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From young priest to saint: Poland remembers Pope John Paul II

From young priest to saint: Poland remembers Pope John Paul II
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Sunday’s canonisation of Pope John Paul II will carry a particular resonance in his native Poland – and especially in his hometown of Wadowice.

This is where Karol Wojtyla was baptised, where he went to school, where he played in school plays and where he served for a mass as an altar boy every day.

The Wojtyla family lived modestly, with their main source of income being the salary of the father, an officer in the military.

His mother, who took odd jobs as a tailor, died when he, the future pope, was 9 years old, and his elder brother followed 3 years later.

The home in Wadowice where the future pope grew up is now a museum visited by thousands of pilgrims. Refurbished in time for the canonisation, its re-opening earlier this month was attended by dignitaries including Polish Prime Minister Donald Tusk.

Many Polish people associate John Paul with inspiring the end of Moscow-imposed Communist rule.

“The pope … was a spiritual leader, but also a political leader. There’s no doubt that we ejected the Communists from power thanks to the fact that he mobilised us,” said Leokadia Tylek, visiting Wadowice.

Fifty kilometres to the northeast, Krakow is where John Paul served as priest and then archbishop before becoming pope.

Once installed in the Vatican, he always made sure to come back to the city during visits to Poland.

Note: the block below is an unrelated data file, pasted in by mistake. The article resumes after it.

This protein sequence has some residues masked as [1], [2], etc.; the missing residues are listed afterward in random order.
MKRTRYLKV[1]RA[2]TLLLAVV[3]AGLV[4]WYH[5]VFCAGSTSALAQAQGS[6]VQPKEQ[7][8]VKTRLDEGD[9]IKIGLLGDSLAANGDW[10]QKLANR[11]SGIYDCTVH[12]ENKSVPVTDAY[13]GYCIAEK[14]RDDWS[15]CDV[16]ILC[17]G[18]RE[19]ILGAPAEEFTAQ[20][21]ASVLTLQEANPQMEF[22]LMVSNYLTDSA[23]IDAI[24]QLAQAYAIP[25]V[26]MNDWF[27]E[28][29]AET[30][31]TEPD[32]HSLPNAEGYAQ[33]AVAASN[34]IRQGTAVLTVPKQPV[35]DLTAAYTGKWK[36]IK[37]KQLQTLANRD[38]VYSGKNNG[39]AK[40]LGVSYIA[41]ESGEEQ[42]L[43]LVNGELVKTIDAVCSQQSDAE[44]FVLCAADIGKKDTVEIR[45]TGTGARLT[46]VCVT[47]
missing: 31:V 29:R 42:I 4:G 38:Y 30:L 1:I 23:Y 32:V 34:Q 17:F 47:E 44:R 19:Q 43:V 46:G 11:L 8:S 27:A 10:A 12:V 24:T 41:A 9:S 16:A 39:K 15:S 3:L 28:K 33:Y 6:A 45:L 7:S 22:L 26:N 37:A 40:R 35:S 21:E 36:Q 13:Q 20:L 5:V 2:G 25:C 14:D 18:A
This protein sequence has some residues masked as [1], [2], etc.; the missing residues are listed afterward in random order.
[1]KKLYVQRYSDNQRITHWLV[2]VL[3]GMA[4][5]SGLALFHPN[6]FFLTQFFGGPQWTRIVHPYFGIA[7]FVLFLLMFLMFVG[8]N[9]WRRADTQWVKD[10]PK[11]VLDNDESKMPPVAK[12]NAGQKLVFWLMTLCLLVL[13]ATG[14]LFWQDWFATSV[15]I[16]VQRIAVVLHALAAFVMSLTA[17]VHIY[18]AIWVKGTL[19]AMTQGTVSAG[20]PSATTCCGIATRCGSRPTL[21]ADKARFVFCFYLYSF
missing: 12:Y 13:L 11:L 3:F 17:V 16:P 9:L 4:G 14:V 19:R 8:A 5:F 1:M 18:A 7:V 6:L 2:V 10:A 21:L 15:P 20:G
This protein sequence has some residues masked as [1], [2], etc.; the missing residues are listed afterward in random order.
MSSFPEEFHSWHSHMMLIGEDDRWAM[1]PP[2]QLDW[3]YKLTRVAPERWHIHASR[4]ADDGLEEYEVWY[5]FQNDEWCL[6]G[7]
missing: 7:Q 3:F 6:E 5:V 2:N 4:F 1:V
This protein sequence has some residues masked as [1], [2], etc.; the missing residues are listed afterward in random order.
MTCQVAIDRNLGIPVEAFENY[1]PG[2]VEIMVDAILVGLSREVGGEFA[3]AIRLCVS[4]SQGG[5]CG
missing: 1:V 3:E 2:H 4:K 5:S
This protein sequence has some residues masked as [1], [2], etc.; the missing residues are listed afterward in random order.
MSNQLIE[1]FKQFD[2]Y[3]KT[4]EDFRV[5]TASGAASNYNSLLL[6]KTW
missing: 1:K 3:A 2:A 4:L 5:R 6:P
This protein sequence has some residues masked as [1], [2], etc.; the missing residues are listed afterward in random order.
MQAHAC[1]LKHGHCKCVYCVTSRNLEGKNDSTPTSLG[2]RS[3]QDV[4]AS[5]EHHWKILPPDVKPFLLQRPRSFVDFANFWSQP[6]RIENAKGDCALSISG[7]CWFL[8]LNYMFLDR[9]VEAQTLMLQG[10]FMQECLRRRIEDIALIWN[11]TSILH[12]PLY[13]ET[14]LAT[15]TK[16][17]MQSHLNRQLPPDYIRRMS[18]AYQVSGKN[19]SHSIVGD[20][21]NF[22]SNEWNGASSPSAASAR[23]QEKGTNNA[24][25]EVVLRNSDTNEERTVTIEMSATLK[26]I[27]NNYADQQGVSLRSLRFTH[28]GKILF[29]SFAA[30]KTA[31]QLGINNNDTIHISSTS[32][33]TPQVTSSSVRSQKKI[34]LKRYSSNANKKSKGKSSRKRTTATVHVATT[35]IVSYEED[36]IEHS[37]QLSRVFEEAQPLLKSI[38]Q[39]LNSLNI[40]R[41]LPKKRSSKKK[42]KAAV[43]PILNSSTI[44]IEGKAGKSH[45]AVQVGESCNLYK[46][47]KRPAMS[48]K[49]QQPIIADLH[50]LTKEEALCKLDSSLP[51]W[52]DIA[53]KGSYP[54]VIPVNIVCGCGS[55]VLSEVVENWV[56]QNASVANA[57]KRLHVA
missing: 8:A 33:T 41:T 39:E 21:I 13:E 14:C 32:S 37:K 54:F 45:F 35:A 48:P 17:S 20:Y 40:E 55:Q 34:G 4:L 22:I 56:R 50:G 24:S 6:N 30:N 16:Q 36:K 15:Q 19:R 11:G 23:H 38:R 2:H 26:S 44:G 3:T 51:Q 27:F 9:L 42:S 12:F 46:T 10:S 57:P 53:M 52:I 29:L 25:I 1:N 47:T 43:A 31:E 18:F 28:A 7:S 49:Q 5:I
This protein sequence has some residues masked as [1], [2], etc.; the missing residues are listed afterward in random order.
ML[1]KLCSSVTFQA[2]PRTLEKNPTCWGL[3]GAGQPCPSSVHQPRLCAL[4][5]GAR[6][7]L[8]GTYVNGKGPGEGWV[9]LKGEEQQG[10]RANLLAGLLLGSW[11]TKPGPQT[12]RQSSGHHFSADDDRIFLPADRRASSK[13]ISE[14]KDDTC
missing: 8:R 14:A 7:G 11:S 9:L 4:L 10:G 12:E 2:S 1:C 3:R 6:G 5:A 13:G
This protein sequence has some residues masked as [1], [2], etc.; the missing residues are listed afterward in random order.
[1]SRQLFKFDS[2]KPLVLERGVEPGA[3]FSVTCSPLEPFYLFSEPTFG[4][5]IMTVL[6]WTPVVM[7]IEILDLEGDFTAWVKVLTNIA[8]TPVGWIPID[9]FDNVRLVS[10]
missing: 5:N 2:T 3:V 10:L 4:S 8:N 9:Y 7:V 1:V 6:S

Surveys by the regional tourist board show about 15 percent of the nearly 10 million visitors to Krakow each year come for religious purposes, mostly associated with the late pope.

“He always protested ‘I don’t work miracles – it’s God who works miracles’. And we’ve been asking him for prayer and that prayer turned out to be very effective, in life and after (his) death,” remembers John Paul’s former assistant, Cardinal Stanislaw Dziwisz.

Some among Poland’s 38 million population openly challenge the former pontiff’s legacy.

Tadeusz Bartos, a philosophy professor at the Academy of Humanities in Pultusk, near Warsaw, says most Poles are so keen to embrace him as a national hero that they see any criticism as “equal to tarnishing sanctity, spitting on the altar”.

He noted the pope’s rigid opposition to condom use at a time when AIDS was rampant, allegations he did not do enough to tackle child sex abuse involving priests, and he accused him of gagging free debate within the faith.

“John Paul II brought winter to the Church,” said Bartos.

The Polish parliament has voted to express its gratitude and esteem for the late pope – although some politicians opposed the move, arguing that the church and state should be kept separate.

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